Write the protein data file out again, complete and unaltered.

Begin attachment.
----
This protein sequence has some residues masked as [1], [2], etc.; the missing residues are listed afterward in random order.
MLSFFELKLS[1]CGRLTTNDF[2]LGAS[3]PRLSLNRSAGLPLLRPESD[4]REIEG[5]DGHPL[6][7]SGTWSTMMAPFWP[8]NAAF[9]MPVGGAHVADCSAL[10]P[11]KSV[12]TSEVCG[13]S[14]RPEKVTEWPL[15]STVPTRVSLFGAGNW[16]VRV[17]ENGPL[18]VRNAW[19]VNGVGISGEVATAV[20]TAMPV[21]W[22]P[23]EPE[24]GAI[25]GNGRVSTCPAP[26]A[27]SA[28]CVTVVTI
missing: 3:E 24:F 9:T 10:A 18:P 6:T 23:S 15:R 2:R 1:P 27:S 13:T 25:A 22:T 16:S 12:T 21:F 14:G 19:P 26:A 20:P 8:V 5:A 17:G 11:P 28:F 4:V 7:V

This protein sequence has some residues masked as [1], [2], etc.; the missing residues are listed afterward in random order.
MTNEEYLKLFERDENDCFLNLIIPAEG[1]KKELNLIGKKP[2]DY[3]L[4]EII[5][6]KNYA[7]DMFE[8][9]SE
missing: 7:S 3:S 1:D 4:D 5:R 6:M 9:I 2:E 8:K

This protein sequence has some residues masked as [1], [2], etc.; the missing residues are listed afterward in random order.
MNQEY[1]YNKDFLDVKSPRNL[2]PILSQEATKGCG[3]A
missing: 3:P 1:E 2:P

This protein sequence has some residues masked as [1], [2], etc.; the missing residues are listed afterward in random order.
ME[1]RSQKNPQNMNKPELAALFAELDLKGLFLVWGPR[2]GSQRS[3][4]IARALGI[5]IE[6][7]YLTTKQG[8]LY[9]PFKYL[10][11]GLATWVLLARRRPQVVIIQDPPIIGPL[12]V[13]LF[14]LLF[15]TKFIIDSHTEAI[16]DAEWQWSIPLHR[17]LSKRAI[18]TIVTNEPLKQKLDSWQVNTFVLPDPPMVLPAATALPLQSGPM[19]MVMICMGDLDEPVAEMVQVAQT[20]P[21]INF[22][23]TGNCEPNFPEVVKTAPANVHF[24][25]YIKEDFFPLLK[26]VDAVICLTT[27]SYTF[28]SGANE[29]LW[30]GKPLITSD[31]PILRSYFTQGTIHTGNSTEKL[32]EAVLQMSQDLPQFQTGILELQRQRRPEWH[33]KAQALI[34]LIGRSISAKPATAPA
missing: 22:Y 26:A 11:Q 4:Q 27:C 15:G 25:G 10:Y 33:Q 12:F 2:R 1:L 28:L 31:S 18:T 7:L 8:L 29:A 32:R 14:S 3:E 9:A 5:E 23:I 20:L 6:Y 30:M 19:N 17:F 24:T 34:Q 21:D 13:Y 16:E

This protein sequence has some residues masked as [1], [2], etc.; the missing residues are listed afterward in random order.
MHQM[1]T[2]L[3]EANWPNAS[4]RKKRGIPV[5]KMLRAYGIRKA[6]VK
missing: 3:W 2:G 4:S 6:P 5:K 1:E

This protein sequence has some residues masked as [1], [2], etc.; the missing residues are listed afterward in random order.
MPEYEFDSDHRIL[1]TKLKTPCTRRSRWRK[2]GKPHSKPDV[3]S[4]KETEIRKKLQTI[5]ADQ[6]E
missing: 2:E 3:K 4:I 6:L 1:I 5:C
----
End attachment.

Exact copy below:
This protein sequence has some residues masked as [1], [2], etc.; the missing residues are listed afterward in random order.
MLSFFELKLS[1]CGRLTTNDF[2]LGAS[3]PRLSLNRSAGLPLLRPESD[4]REIEG[5]DGHPL[6][7]SGTWSTMMAPFWP[8]NAAF[9]MPVGGAHVADCSAL[10]P[11]KSV[12]TSEVCG[13]S[14]RPEKVTEWPL[15]STVPTRVSLFGAGNW[16]VRV[17]ENGPL[18]VRNAW[19]VNGVGISGEVATAV[20]TAMPV[21]W[22]P[23]EPE[24]GAI[25]GNGRVSTCPAP[26]A[27]SA[28]CVTVVTI
missing: 3:E 24:F 9:T 10:A 18:P 6:T 23:S 15:R 2:R 1:P 27:S 13:T 25:A 22:T 16:S 12:T 21:F 14:G 19:P 26:A 20:P 8:V 5:A 17:G 11:P 28:F 4:V 7:V

This protein sequence has some residues masked as [1], [2], etc.; the missing residues are listed afterward in random order.
MTNEEYLKLFERDENDCFLNLIIPAEG[1]KKELNLIGKKP[2]DY[3]L[4]EII[5][6]KNYA[7]DMFE[8][9]SE
missing: 7:S 3:S 1:D 4:D 5:R 6:M 9:I 2:E 8:K

This protein sequence has some residues masked as [1], [2], etc.; the missing residues are listed afterward in random order.
MNQEY[1]YNKDFLDVKSPRNL[2]PILSQEATKGCG[3]A
missing: 3:P 1:E 2:P

This protein sequence has some residues masked as [1], [2], etc.; the missing residues are listed afterward in random order.
ME[1]RSQKNPQNMNKPELAALFAELDLKGLFLVWGPR[2]GSQRS[3][4]IARALGI[5]IE[6][7]YLTTKQG[8]LY[9]PFKYL[10][11]GLATWVLLARRRPQVVIIQDPPIIGPL[12]V[13]LF[14]LLF[15]TKFIIDSHTEAI[16]DAEWQWSIPLHR[17]LSKRAI[18]TIVTNEPLKQKLDSWQVNTFVLPDPPMVLPAATALPLQSGPM[19]MVMICMGDLDEPVAEMVQVAQT[20]P[21]INF[22][23]TGNCEPNFPEVVKTAPANVHF[24][25]YIKEDFFPLLK[26]VDAVICLTT[27]SYTF[28]SGANE[29]LW[30]GKPLITSD[31]PILRSYFTQGTIHTGNSTEKL[32]EAVLQMSQDLPQFQTGILELQRQRRPEWH[33]KAQALI[34]LIGRSISAKPATAPA
missing: 22:Y 26:A 11:Q 4:Q 27:C 15:G 25:G 10:Y 33:Q 12:F 2:R 1:L 28:L 31:S 18:T 7:L 8:L 29:A 32:R 14:S 3:E 9:A 5:E 23:I 20:L 6:Y 30:M 19:N 17:F 24:T 34:Q 21:D 13:Y 16:E

This protein sequence has some residues masked as [1], [2], etc.; the missing residues are listed afterward in random order.
MHQM[1]T[2]L[3]EANWPNAS[4]RKKRGIPV[5]KMLRAYGIRKA[6]VK
missing: 3:W 2:G 4:S 6:P 5:K 1:E

This protein sequence has some residues masked as [1], [2], etc.; the missing residues are listed afterward in random order.
MPEYEFDSDHRIL[1]TKLKTPCTRRSRWRK[2]GKPHSKPDV[3]S[4]KETEIRKKLQTI[5]ADQ[6]E
missing: 2:E 3:K 4:I 6:L 1:I 5:C